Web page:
As the 594 miles from Wall, South Dakota, to Butte, Montana, on the "Southern Fried Fuel" expedition roll by, Middle Tennessee State University researcher Cliff Ricketts realizes a decision he made months ago was a wise one.
From the suggestion by an MTSU agriculture student, he bought a 1991 Dodge Ram diesel pickup as the backup for the 1981 Volkswagen Rabbit diesel.
When the Rabbit continued to have water pump, radiator and overheating issues, Ricketts, in baseball terms, called on his ace reliever to earn the save of the day.
In reaching Billings, he drove 364 miles on one-half tank of biodiesel from chicken fat -- and plenty left in the tank as the team moved forward in hopes of completing driving 3,500 miles from Key West, Florida, to Seattle, Washington, on the fuel, which has been perfect and had no part in the mechanical issues.
"It's been great," Ricketts said of the Dodge Ram coming through in the clutch. "We cashed in on the expectations of the backup vehicle. We're getting excellent mileage (20 miles per gallon or more)."
The group, which includes MTSU senior Ben Black of Lascassas, Tennessee, will attempt the final 600 miles to Seattle Tuesday, March 10. Other team members include Terry Young of Woodbury, Tennessee; Paul Ricketts of Versailles, Kentucky; and Mike Sims of Jackson, Michigan.
Knowing petroleum prices will rise again, Ricketts, an MTSU School of Agribusiness and Agriscience faculty member, wants his "research to show and test the viability of animal fat as a fuel, using it 100 percent and comparing it to the performance of biodiesel from vegetable oil."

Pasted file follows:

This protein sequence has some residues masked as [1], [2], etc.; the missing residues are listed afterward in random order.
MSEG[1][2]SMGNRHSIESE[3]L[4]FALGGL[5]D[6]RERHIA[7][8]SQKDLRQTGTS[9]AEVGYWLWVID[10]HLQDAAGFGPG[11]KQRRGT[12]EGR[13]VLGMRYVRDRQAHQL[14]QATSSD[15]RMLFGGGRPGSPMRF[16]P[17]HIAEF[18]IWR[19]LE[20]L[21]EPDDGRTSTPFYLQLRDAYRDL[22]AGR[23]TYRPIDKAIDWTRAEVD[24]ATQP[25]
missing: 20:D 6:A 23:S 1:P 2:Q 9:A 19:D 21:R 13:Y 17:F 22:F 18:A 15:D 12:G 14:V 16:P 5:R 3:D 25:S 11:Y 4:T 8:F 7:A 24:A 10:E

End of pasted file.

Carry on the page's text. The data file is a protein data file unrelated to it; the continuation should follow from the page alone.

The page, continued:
"More importantly, my research is to show and illustrate that there are other viable alternatives to petroleum oil from the agricultural industry," he added.
"This animal fat is another alternative fuel that could be used in time of a national emergency."
Ricketts' 38 years of research includes ethanol, methane from cow manure, biodiesel from soybean oil and other grain crops, solar electric, hydrogen from water and biodiesel from waste by-products and used vegetable oil.
The MTSU professor uses older vehicles to stay within his budget. His original '81 Rabbit was destroyed in 2014 when a student working on the truck inadvertently blew the engine.
Butte temperatures dropped to 22 degrees by early morning March 10, causing concern for the team. They left the truck running overnight to keep the fuel from gelling.
For at least a nearly 100-mile stretch of Interstate 90 in Idaho, the team will use used cooking oil from MTSU dining facilities.
The "Southern Fried Fuel" expedition will go through Spokane, Washington, then they will drive more than 250 miles to reach Seattle Tuesday to complete the 1,850-mile second leg of the trip.
Since March 8, they have driven through Missouri, Iowa and South Dakota.
The first segment of the Key West, Florida, to Seattle expedition ended Nov. 11 in Grain Valley, Missouri, near Kansas City. A transmission issue postponed the trip nearly four months.